I’m on hold for a few minutes as I wait for a publicist to patch my call through to Kelly Marie Tran; the muzak playing is “How Far I’ll Go” from Moana—an unusually stirring (but very Disney) detail. Turns out, she’s hearing the same thing.

“I literally laughed so hard listening to that,” says Tran after we connect, still giggling. She then confesses that the animated hit featured heavily on her playlist a few months ago, although she’s more into the Dear Evan Hansen Broadway cast recording these days.


Tran (left) in character with her co-star John Boyega in Star Wars: The Last Jedi.

Tran’s name might not be immediately familiar to you, but just wait for December 15. That’s when the latest installment of the Star Wars franchise, Star Wars: The Last Jedi, hits theatres and when Tran, a Vietnamese-American, will make history as the first major character played by an Asian woman in the saga. Although details about her character, Rose Tico, have been guarded more tightly than an Imperial Prison, we do know this: She’s a resistance fighter/mechanic who befriends John Boyega’s ex-storm- trooper turned galaxy saver. Rose is also described as a bit of a “nobody,” which could apply to Tran herself—before this, the San Diego native’s biggest onscreen credits were some videos for CollegeHumor.

That’s why the Moana “on hold” music feels eerily on point: This is kind of Tran’s standing-on-the-beach-look-ing-out-at-the-wide-ocean moment, and this 28-year-old is embracing it with joy, gusto and intelligent good humour that feel very Disney princess-like…circa 2017.

Were you brought up on Star Wars? “No, I wasn’t! I think that not seeing the movies actually helped me. I could take myself out of the situation when I was auditioning and create the character. Once I got the part, I watched all of the movies, read as much as I could and went on all of the message boards.”

What dark corners of the Internet did that take you to? “I was everywhere. I’ve been on Reddit and Making Star Wars [a mega-fan website], and I saw Twitter accounts created by people so that they can tweet one another and role-play as the characters. I love it. I’m aging myself, but I wish Twitter had been around when I was 10 so I could have done things like that. But it has been so cool to see pictures and things coming out in the press and everyone trying to figure out what this or that means. It’s really interesting!”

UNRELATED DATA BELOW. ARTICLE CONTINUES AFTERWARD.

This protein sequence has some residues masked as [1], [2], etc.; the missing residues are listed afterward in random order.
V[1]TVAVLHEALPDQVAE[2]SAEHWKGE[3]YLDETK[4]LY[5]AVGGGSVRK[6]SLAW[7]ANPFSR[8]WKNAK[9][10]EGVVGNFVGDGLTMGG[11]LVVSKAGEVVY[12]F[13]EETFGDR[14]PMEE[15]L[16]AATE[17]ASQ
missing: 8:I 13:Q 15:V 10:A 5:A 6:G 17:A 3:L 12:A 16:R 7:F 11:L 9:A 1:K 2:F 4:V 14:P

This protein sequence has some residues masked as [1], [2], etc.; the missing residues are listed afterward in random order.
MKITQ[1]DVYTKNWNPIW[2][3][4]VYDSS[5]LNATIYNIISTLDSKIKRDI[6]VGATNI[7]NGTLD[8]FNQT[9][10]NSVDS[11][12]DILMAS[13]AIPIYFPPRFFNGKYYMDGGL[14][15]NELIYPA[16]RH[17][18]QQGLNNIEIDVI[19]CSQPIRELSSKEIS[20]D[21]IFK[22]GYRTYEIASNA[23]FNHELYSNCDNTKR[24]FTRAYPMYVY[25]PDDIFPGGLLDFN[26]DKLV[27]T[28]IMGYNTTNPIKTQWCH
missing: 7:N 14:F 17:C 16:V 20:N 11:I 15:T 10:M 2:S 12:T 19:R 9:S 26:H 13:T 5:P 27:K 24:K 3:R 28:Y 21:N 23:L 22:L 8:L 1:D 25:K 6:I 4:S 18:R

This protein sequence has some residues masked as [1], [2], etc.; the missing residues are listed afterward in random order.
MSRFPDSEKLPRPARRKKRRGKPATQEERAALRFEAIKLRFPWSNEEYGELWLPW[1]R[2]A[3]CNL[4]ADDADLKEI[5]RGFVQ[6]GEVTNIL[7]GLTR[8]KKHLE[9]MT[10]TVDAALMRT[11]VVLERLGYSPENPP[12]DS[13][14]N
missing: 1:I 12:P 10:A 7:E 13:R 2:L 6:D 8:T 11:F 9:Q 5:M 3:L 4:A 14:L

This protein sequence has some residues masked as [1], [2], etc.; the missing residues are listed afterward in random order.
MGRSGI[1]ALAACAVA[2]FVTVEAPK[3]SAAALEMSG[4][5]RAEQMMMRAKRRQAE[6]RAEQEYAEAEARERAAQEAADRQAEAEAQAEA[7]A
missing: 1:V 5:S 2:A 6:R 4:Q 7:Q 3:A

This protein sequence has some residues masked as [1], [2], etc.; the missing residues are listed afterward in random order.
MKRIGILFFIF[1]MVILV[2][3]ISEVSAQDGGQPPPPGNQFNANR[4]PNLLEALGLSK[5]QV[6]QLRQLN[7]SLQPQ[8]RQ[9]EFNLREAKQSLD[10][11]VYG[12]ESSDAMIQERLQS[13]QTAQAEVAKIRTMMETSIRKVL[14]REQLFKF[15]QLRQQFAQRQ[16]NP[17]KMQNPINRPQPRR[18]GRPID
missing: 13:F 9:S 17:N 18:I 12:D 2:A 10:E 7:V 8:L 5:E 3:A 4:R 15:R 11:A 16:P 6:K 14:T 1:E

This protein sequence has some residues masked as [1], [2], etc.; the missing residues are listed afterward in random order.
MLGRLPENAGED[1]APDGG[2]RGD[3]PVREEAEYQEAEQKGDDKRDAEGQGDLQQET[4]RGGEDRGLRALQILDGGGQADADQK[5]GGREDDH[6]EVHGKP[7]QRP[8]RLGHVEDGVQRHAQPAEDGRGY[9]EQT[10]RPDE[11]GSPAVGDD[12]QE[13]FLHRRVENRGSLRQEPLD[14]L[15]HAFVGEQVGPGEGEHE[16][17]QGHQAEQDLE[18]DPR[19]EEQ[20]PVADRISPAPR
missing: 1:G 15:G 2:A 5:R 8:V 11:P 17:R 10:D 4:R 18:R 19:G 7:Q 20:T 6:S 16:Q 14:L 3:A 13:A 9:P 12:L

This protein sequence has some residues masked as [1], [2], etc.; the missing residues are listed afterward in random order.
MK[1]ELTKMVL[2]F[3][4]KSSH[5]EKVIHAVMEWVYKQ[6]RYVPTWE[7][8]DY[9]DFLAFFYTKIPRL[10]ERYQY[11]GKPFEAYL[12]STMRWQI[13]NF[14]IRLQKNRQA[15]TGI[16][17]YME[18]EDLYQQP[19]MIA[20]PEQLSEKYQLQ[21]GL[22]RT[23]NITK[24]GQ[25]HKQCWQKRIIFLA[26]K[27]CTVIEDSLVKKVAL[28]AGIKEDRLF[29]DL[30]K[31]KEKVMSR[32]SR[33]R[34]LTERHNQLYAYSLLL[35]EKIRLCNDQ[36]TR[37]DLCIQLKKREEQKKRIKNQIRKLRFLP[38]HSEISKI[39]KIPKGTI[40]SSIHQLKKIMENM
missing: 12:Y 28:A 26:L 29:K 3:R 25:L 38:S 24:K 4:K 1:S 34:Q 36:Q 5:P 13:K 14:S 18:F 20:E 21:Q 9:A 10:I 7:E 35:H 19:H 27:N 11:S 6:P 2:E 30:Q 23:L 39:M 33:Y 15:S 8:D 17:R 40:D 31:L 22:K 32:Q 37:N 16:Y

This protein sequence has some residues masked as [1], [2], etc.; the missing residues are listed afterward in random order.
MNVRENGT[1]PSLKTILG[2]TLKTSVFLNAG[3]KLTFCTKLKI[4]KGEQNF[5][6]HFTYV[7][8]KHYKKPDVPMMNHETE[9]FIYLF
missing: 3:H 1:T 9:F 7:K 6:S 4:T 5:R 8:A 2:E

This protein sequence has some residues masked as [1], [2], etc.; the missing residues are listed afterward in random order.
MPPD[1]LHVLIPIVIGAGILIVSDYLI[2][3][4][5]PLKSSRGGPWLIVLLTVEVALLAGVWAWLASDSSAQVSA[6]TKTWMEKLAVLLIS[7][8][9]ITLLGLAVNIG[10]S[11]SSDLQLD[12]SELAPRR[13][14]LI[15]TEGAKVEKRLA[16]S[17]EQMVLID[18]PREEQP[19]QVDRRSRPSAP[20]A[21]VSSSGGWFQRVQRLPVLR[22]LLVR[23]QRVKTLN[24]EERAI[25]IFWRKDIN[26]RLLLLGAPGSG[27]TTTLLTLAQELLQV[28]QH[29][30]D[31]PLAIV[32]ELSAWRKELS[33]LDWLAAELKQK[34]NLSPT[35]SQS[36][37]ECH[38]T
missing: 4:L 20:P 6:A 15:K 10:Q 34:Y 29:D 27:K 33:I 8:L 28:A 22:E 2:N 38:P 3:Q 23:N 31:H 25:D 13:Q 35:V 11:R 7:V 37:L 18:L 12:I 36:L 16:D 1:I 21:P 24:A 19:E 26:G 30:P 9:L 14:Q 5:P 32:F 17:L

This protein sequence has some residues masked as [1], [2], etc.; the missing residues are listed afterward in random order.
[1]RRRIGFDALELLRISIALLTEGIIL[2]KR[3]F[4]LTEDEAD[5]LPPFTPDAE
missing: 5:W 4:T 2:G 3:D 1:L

The Star Wars universe has gotten progressively more diverse, and your character is a major part of that. “I just know that when I was younger, there were very few people who looked like me in movies, so I know how much it would have meant to me [to see this character]. I feel the pressure of doing right by the franchise, and then, outside of that, I also feel like so many people are excited about an Asian person being in the movie. It’s exciting, but I don’t take it lightly. Star Wars is something that so many people have loved for so long, and I understand how important these stories are. Storytelling is the one true love story in my life, and it’s gotten me through so much.”

Take me back to your first day on the set. “First of all, walking onto a set like that, where everything is built and looks real, is a whole other thing. It’s such a crazy feeling, being in full costume and makeup and looking up and seeing ‘Finn’ and all these characters that people love. I remember feeling like I was about to play the Superbowl, like I had to go into ‘game mode’ and not acknowledge all these things while I was working—I couldn’t let myself freak out. And then when I’d go home, I was like, ‘OMG!’”

Did you get to know Daisy Ridley and John Boyega before you met them as “Rey” and “Finn”? “I got to hang out with both of them before we started shooting. To have people like that on your side, who’ve already gone through what you’re experiencing, is so comforting. Daisy was so welcoming to me, and she didn’t have to be. That was the coolest thing: Every single person on that set was a very loving, open human being, and that is not something you can say about every movie. I mean, this is my first big picture so I’m just assuming!”

Did you make any new-kid mistakes along the way? “I was probably making them all the time, but everybody was so nice they weren’t telling me. I mostly just watched other people do things and then I’d be like, ‘Cool. That’s what a mark is’ or ‘Okay, so that’s what a stand-in does.’”

What were you doing before you got this part? “I was working as an assistant in an office to support my acting career. I did that for a long time.”

Was the day you got to quit that gig the best ever? “Anytime you want to be doing something with your life but you’re not, and you’re just doing something as a means to an end, you’re counting down the days. That’s not to say I didn’t make friends doing that job! I actually remember that on the day I got the part, I had to go back to work and couldn’t tell anyone. I had to finish the day as if nothing had happened. I answered emails and took phone calls. But, yeah, the day I did quit was pretty historic.”

This article first appeared in the December 2017 edition of ELLE Canada.